Do I Want a Dog or a Boyfriend?

Reality: I am deeply dog-less and I am saddened by this fact for many reasons. Pets provide you with a certain comfort in times of need. If you have a dog then passers-by credit you with a certain amount of intellectual merit (when in truth I am little more than a lonely, barking lunatic.)  They are less work than a human and probably wont steal my clothes. So, do I want a dog or a boyfriend?

My history with pets isn’t exactly stellar. As a child, I had a dog named Ralph whom we gave away due to me losing interest in him and who later went blind. I’ve had two cats – both of which left me a lingering sense of disappointment. One scratched and attacked my feet so regularly that I limped about for days on end, then eventually he ran away. The other, who I quite liked, went senile and then proceeded to die on me. I spent days shaking my fist at the sky, cursing some unknown higher power, having learned the hard way that cats in fact don’t have nine lives.

I’ve had hamsters, all of which have graced me with a very short lifespan. One even got eaten by aforementioned cat prior to him becoming senile. I’ve had  rabbits, both of which I found stone-cold dead in their cages and had to break the news to my sisters, who were both under 10 at the time. I’ve had countless goldfish that bestowed the same amount of pleasure as sitting on a toilet seat made of broken glass. They looked at me with a sort of irksome whimsy. I took it personally that they couldn’t remember who I was for more than three seconds  – I was irreverent to them, my existence futile.  My history with pets hasn’t been great, no. But I find myself once again seeking companionship. And since I can’t go to the local pound and pick me up a boyfriend, I’ve decided a dog will do.

I know what I’d do if I had a dog: I’d take him home, sit him delicately on the corner of my bed in amongst my mountain of pillows; strategically placed so you couldn’t tell the plush from the living. I’d then rub his belly. I’d give him a commanding name like Rex or Fang. When he was little I’d cart him around in my backpack, then when he was older I’d walk with him down the street off-leash. He’d bark at shady characters, and even at my friends or parents should they say something I didn’t like.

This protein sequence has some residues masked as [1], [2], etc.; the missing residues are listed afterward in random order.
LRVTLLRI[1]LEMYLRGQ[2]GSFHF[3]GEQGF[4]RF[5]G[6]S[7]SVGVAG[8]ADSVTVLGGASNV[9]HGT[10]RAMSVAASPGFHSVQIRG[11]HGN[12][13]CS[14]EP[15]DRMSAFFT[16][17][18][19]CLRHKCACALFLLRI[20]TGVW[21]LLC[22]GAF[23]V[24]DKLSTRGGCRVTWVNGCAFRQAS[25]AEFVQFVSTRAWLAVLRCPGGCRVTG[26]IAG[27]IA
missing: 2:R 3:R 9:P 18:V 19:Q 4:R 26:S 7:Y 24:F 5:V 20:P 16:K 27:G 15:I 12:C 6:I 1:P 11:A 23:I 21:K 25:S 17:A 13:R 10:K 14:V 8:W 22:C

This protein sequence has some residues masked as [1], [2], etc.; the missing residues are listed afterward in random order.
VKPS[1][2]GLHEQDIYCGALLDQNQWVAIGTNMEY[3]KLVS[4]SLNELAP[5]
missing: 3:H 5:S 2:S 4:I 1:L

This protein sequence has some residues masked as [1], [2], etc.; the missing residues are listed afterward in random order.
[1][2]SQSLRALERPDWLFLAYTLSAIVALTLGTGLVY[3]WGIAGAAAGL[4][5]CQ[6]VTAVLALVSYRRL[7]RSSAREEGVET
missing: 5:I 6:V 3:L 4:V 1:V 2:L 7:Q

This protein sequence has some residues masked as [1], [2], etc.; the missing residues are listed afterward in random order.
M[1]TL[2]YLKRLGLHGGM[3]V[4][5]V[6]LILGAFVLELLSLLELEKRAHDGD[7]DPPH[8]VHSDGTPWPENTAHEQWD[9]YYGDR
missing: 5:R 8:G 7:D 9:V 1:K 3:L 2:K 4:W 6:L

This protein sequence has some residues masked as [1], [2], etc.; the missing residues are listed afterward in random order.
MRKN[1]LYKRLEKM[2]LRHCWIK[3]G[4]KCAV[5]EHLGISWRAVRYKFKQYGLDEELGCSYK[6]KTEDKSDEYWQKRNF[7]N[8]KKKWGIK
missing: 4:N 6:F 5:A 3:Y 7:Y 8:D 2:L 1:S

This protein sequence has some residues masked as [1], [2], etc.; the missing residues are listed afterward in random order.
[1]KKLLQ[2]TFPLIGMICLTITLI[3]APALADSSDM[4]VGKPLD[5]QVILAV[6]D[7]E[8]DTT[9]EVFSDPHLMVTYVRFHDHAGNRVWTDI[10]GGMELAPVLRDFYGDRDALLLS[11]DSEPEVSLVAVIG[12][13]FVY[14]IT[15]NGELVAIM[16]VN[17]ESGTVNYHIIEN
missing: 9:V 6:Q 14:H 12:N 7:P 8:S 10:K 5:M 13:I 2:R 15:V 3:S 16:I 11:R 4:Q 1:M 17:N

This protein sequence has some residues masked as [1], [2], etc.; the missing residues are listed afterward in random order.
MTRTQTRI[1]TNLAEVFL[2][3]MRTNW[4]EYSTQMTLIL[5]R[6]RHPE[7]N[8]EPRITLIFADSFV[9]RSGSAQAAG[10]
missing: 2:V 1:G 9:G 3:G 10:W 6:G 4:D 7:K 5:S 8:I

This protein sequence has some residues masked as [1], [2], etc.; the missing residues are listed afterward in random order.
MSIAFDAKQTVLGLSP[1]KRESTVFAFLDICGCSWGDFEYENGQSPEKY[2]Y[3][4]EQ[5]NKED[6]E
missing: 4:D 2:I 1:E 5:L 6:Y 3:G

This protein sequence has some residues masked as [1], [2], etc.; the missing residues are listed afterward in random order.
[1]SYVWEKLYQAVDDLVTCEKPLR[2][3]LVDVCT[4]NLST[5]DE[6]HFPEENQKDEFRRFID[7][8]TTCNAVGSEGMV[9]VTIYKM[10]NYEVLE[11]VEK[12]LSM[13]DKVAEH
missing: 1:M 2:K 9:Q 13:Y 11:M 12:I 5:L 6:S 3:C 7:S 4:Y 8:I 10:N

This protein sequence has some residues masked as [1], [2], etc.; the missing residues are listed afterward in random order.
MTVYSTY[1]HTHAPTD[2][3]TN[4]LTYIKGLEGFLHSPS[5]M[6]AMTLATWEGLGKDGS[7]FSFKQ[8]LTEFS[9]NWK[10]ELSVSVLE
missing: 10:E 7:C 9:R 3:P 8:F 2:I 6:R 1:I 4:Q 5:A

Knowing my luck though I’d wind up with a dog that exhibited the same behaviours and traits as my exes. He’d greet new people with extreme aggression; have issues or a pathological obsession with chewing on me or peeing in my bed. He’d become more my captor than my companion. He’d embarrass me in public amid a throng of random people by starting to hump an unsuspecting passer-by without mercy or shame.

Am I talking about a dog or my ex-boyfriend?

The first thing I noticed about him was his dazzling eyes.

Living with him wasn’t always easy, he left his stuff everywhere; but I thought it was going OK, until one day I left the door open and he ran away.

He was judgemental about everything I give him for dinner – if I made it from scratch or if it was bought from Tesco.

He was never welcoming or excited about spending time with my friends.

He’s really was more of an ass man.

He had a complete inability to express physical emotion unless it was disdain toward other men that took an interest in me.

His mother was a bitch.

All my pets were poor substitutes for what I truly longed for as a child: real friends. Just as a dog would be a temporary fix to my current problem: Finding someone I want to spend my life with; someone to be my mischievous sidekick with whom I’d share all my worries and fears.

Nothing about life these days makes me a good candidate for having a dog. I work so much that I am never home. And when I’m not working I’m either out running, sobbing, or writing. I’d talk about my dog so much that the conversation would become as boring or offensive as talking about the weather or the latest hiccup in my sex life. I’m sure the dog would tire of my ceaseless melancholy too. He’d cuddle into me whilst I slept, filling me with a feeling of hope and comfort – which is a sharp contrast to the relationship I have with my alarm clock that’s set for 6:30am.

But the main reason I shouldn’t get a dog is because, despite knowing I would love him/her to bits, after a decade of ill-advised love affairs and poor choices of sexual partners, I know now that what I really want is a boyfriend.

…and when I get a boyfriend he will probably be allergic to dogs.

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